However Amar is optimistic that the public will gradually develop a greater understanding of the capabilities of blockchain as more blue-chip companies use blockchain as an infrastructure instead of a financial instrument. For example the PSA, PIL and IBM blockchain trial did not focus on tokens (JOC, 2018), but instead tested blockchain’s ability to optimise communications and transparency.

Amar also sees that blockchain education is on the rise. In particular, the Singapore University of Social Sciences has been making great strides in this area and has been organizing conferences and workshops to help demystify the technology (SUSS FinTech and Blockchain Group, 2018). Polytechnics have also been mulling Blockchain courses and Ngee Ann Polytechnic in particular has approached Amar to train their teachers so that they can then in turn train students.

Ultimately Amar recognizes that some aspects of blockchain will always remain foreign to most people but we can reach a level where the public is adequately educated about Blockchain to use it without fully understanding how it works. Drawing a comparison, Amar says that today, most use iBanking to transfer money even though only a few understand the technology behind it; mainframe computers, legacy systems etc. Therefore Amar is confident that the blockchain space can be transactional in nature allowing users to harness blockchain without understanding the technology.

Regulations

In his conversations with various government officials, Amar has noticed that attitudes are shifting. From the printing press to the television, innovation cannot be stopped; either adopt early or lag behind. Many regulators are becoming aware of this and thus intentionally stay a few steps behind blockchain innovation, opting to react rather than to roll out preemptive policies that may cause their country to lag behind. Amar says that Singapore’s MAS is a good example and regulators have allowed blockchain innovation to flourish while ensuring that the economy and society are protected. Beyond allowing blockchain, MAS has also been spearheading Project Ubin; a project involving major financial institutions and blockchain companies aimed at exploring the use of Distributed Ledger Technology for clearing and settlement of payments and securities (MAS, 2018).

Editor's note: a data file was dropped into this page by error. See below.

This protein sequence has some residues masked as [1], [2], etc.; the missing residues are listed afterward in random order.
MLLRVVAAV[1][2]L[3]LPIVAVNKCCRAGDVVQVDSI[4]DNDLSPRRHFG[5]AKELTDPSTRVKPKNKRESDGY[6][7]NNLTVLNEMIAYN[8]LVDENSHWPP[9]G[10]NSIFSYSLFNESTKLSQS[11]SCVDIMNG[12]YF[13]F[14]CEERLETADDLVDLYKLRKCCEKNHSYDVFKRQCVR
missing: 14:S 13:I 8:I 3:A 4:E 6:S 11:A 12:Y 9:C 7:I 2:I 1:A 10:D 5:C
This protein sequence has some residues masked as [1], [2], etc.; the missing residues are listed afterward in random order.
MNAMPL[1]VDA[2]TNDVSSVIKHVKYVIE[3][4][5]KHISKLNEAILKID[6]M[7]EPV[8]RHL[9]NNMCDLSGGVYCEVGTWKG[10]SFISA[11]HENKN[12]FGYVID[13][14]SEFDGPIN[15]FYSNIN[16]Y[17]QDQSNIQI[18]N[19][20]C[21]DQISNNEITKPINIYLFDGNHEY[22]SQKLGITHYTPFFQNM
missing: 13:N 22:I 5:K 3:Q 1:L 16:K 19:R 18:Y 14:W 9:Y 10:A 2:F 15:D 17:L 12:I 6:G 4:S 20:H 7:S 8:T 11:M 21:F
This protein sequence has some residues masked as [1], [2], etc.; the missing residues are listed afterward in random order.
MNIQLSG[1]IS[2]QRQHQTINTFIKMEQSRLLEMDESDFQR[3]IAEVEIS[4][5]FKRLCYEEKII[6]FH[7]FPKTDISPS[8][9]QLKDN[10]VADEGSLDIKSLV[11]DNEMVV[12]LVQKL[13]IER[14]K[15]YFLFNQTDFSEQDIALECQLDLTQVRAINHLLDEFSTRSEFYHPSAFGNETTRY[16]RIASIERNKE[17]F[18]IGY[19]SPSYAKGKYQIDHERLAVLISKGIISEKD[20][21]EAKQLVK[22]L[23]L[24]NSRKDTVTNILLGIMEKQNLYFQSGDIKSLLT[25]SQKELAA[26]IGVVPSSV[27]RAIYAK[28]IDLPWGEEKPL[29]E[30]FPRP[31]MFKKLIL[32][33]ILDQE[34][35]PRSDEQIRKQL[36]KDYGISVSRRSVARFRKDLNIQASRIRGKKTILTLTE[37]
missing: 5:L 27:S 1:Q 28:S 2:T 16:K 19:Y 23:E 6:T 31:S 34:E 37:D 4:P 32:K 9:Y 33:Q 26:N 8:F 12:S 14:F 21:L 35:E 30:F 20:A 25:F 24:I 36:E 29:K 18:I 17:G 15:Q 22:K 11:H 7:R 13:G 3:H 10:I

Amar says that Gibraltar has also adopted a progressive regulatory stance on blockchain. Just as Singapore’s economy was galvanized by harnessing trade, Gibraltar seeks to harness blockchain to spark their economic miracle. As a sign, on 8 February 2018, the Gibraltar Blockchain Exchange announced the completion of its token sale; raising US$27 million in funding (PR Newswire, 2018).

Amar says that other countries like Maldives and Malta are starting to take notice of Gibraltar and are thinking of following the same direction. Binance CEO; Zhao Changpeng, was recently invited to Malta by the government to review a new pro-cryptocurrency business bill and Mr Zhao announced that his company would be starting a fiat-to-cryptocurrency exchange in Malta (Bloomberg, 2018).

China is perhaps the most notable example of adopting a restrictive policy towards cryptocurrencies and Amar says that as with many “western” innovations, the party has to show that its authority is preeminent. Even so, regulators are still receptive to blockchain and local governments have been pursuing blockchain-related programs and investments (SCMP, 2018). Moving forward, Amar sees that the Chinese regulatory stance will have to shift since a cryptocurrency ban in today’s age simply has too many holes that can be exploited.  As cryptocurrencies evolve, more facets of blockchain will be discovered and play to the Chinese governments’ interest. For example, cryptocurrencies can potentially enable tracking of currency flows and can be controlled by a central authority.